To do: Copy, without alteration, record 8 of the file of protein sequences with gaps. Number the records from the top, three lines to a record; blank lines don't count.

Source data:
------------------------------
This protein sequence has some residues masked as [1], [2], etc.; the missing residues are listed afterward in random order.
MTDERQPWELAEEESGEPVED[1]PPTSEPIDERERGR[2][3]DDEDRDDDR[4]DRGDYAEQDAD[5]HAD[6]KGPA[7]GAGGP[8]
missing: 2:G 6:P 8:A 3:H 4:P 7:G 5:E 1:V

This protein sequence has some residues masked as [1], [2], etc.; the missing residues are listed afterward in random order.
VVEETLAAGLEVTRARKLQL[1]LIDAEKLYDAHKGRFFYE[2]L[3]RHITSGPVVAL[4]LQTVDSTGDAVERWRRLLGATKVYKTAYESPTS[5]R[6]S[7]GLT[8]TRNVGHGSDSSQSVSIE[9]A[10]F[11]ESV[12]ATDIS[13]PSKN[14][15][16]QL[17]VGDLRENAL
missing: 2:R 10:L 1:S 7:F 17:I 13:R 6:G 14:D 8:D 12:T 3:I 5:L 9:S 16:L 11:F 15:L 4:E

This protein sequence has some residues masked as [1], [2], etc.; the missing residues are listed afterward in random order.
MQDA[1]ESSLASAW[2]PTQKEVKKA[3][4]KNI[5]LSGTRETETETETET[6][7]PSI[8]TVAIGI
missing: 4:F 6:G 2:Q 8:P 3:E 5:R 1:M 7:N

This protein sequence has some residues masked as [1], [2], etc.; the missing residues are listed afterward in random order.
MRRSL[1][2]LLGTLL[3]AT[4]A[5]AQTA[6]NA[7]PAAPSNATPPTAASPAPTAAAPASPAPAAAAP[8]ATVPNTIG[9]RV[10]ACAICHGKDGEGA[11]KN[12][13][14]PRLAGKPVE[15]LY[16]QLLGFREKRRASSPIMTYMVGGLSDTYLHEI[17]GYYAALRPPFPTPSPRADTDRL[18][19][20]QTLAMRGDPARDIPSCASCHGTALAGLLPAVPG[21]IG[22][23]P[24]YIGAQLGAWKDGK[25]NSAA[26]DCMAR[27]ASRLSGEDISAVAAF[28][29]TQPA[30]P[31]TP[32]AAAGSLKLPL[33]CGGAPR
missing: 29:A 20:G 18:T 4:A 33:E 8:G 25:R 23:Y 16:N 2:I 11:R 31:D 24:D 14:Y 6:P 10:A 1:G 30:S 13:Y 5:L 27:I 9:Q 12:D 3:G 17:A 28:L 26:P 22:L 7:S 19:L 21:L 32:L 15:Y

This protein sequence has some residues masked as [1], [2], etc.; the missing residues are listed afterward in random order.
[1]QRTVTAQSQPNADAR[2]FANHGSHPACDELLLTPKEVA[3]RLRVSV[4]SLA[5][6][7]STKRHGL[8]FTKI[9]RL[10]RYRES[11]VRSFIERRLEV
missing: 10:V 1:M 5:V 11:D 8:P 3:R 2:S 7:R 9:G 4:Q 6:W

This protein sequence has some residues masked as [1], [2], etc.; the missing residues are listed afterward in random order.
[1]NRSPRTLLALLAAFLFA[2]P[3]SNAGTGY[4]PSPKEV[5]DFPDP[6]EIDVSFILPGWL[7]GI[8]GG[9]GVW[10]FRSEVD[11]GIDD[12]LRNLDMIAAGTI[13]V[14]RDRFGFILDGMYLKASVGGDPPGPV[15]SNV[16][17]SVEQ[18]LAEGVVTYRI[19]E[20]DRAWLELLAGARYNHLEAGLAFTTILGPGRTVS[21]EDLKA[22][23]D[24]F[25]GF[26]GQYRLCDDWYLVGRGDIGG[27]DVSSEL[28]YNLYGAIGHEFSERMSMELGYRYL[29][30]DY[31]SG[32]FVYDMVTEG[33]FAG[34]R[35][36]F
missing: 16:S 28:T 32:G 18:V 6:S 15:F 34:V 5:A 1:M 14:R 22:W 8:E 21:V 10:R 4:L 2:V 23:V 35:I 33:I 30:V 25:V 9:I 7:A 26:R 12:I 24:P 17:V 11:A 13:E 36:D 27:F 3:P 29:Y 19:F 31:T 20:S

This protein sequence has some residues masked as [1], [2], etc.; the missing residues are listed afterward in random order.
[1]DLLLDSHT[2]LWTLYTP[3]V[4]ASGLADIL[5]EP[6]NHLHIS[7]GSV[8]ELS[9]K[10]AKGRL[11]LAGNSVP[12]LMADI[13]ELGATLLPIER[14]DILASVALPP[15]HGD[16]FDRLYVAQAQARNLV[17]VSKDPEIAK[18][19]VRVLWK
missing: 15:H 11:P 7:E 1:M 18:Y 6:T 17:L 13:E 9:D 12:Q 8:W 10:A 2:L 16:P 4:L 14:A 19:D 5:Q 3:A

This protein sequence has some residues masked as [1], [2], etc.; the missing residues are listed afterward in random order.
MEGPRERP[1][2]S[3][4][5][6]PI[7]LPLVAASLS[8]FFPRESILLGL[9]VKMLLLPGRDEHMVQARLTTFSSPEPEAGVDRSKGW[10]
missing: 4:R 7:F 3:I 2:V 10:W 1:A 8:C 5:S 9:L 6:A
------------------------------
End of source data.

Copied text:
This protein sequence has some residues masked as [1], [2], etc.; the missing residues are listed afterward in random order.
MEGPRERP[1][2]S[3][4][5][6]PI[7]LPLVAASLS[8]FFPRESILLGL[9]VKMLLLPGRDEHMVQARLTTFSSPEPEAGVDRSKGW[10]
missing: 4:R 7:F 3:I 2:V 10:W 1:A 8:C 5:S 9:L 6:A